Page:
• GIRFT report recommended CCGs amended policy to follow NICE guidance by December
  • NHS England says GIRFT has “no role” in specifying commissioning policy
  • Commissioners say meeting the recommendation would be “challenging”

NHS England has rebuffed an attempt by efficiency leaders to ensure commissioners follow national guidance over the provision of bariatric surgery.

Getting It Right First Time, funded by the Department of Health and overseen by NHS Improvement, said clinical commissioning groups should change policies that restrict access to bariatric surgery by December where they are failing to comply with National Institute for Health and Care Excellence guidance.

The GIRFT report into general surgery, published last week, said there was a “clear mismatch” between levels of obesity and the provision of surgery as part of its work to reduce unwarranted variation and improve quality of care.

However, asked for a response by HSJ, NHS England challenged GIRFT’s recommendation, which would lead to some CCGs amending commissioning decisions.

NHS England said: “GIRFT has no role in specifying commissioning policy for CCGs.

“When it comes to bariatric surgery for adults, ultimately, these are legally decisions for local areas but informed by best evidence and national guidance where appropriate.

“NICE guidance is exactly that – guidance – and CCGs have a wider duty to consider the appropriate balance of spending within the limits of the funding at their disposal.”

The Five Year Forward View, published in 2014, said it made “little sense” for the NHS to spend more on bariatric surgery than prevention and lifestyle improvement programmes.

The NICE guidance says:

  • Bariatric surgery is an option for people with a BMI of 40 or above if other non-surgical measures have failed and they are receiving intensive weight management services.
  • Surgery should also be an option for people with a BMI of 35-40 if they have “other significant disease” that could be improved if they lost weight.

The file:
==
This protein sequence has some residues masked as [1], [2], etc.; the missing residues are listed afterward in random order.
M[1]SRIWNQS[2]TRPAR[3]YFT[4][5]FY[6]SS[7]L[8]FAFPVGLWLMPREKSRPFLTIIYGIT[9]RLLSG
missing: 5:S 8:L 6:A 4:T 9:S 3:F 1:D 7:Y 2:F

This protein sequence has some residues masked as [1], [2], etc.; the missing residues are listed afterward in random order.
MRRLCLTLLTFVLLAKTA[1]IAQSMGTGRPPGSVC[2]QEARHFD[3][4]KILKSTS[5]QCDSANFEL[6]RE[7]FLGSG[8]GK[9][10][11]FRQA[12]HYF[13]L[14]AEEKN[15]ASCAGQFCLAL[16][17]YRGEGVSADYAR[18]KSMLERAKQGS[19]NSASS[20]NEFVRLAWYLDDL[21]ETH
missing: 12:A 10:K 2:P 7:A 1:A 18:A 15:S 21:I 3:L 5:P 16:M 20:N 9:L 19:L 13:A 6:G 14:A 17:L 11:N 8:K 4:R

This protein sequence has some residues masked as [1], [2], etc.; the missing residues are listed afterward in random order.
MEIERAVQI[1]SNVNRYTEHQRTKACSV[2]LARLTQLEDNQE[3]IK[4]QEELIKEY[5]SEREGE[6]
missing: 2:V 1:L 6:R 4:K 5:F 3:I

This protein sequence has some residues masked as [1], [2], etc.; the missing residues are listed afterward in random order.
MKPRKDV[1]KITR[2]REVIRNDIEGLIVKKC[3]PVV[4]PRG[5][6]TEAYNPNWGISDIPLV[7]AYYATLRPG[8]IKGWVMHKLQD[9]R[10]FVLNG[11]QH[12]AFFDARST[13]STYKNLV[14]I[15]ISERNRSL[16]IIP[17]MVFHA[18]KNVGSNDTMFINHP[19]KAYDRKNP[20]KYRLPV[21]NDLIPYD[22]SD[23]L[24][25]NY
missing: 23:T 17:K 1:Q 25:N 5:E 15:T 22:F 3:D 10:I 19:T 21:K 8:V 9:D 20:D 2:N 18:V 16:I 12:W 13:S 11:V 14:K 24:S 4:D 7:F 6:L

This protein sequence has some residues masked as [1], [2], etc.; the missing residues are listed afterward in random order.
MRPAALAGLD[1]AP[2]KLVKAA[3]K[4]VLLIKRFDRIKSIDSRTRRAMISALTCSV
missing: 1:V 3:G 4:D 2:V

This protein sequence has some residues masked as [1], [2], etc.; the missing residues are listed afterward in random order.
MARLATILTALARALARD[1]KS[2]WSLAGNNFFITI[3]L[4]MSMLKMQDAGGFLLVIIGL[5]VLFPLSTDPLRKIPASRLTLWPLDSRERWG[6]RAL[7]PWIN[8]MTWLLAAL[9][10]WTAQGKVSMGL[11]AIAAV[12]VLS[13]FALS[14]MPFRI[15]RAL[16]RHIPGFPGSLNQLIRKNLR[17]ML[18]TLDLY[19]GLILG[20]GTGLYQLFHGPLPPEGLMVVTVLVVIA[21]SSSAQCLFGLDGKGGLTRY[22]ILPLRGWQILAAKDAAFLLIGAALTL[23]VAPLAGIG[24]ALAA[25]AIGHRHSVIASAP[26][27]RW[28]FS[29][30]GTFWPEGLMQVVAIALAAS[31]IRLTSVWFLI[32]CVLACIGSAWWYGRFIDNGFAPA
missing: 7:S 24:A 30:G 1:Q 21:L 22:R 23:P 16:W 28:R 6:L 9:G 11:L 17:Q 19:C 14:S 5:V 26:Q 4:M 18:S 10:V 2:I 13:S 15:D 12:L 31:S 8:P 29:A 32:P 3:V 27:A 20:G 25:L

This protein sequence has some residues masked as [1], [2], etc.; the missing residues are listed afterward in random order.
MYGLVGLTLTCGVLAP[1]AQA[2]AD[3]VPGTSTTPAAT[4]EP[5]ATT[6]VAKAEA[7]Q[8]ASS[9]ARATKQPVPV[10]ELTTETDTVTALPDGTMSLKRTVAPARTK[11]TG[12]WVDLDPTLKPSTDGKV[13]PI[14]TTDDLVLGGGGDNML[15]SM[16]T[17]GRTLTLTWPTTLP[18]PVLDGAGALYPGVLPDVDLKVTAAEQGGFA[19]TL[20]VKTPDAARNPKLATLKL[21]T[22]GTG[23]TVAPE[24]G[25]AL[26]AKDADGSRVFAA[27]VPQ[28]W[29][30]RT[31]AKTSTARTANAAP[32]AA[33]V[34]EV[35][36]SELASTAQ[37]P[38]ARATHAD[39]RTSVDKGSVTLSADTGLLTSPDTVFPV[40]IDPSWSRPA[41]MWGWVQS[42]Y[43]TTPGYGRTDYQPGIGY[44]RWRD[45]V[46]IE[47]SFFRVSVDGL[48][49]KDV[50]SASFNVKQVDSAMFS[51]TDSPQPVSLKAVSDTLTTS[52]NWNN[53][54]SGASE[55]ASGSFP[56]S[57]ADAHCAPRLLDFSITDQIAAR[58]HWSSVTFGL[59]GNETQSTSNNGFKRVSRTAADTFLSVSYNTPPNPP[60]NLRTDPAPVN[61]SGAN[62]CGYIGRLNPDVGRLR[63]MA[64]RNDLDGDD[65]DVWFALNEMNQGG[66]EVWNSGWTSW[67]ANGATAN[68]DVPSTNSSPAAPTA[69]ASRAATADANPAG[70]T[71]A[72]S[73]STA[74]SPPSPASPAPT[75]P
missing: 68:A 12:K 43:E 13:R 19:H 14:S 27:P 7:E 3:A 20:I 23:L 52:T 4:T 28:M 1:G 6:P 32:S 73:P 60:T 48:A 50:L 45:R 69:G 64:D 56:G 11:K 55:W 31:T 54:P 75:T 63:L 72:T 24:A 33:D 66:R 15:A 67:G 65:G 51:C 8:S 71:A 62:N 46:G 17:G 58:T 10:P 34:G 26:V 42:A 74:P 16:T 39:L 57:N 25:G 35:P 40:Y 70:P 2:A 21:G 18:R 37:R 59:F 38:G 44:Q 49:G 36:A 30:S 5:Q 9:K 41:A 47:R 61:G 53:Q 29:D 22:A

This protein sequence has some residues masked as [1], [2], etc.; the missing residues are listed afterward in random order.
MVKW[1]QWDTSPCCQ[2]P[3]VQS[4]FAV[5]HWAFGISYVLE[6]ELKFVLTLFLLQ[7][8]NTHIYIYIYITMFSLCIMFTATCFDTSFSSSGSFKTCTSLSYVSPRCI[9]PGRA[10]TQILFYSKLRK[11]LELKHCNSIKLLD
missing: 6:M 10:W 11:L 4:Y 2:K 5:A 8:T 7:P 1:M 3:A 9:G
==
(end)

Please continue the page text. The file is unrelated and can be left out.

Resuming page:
• Bariatric surgery is “the option of choice” for adults with a BMI of more than 50 when other interventions have failed.

The GIRFT report, written by general surgery clinical lead John Abercrombie, said the guidance was not being followed “in several regions” and there was a “clear mismatch”.

It showed East Midlands and the East of England were not fully compliant with any of the NICE criteria, while the North East, which has the highest rate of obesity, was only fully compliant with two.

In contrast, London and the South East were among the top three regions providing bariatric surgery despite having the lowest levels of obesity.

As one of its 20 recommendations, the GIRFT report said commissioners should ensure access to bariatric surgery complies with the NICE guidance, amending any “contrary referral” policies if required, by the end of the year.

The Royal College of Surgeons said it “strongly supports” the recommendation.

An RCS spokesman said: “Given the Department of Health and NHS Improvement’s backing for GIRFT, we hope that commissioners will take very seriously the recommendation to amend local policies that do not meet NICE guidelines by December.”

However, CCGs said GIRFT’s recommendation “may prove challenging”.

Julie Wood, chief executive of NHS Clinical Commissioners, said while the GIRFT approach to reducing unwarranted variation was “one that we and our members absolutely support”, implementing the recommendation could increase the financial burden on CCGs.

She said: “The report calls for the implementation of this recommendation by December this year, which may prove challenging given that contracts have already been agreed to cover this period, so some CCGs’ ability to make changes in this area will be restricted.

“Furthermore, they would need to consider the additional financial implications that implementing the recommendation may have, given the number of high priority competing demands on their already overstretched budgets.”

A spokeswoman for GIRFT said the team would “support CCGs to consider the evidence presented in the general surgery report to ensure appropriate access to and provision of bariatric surgery for patients in line with NICE guidance”.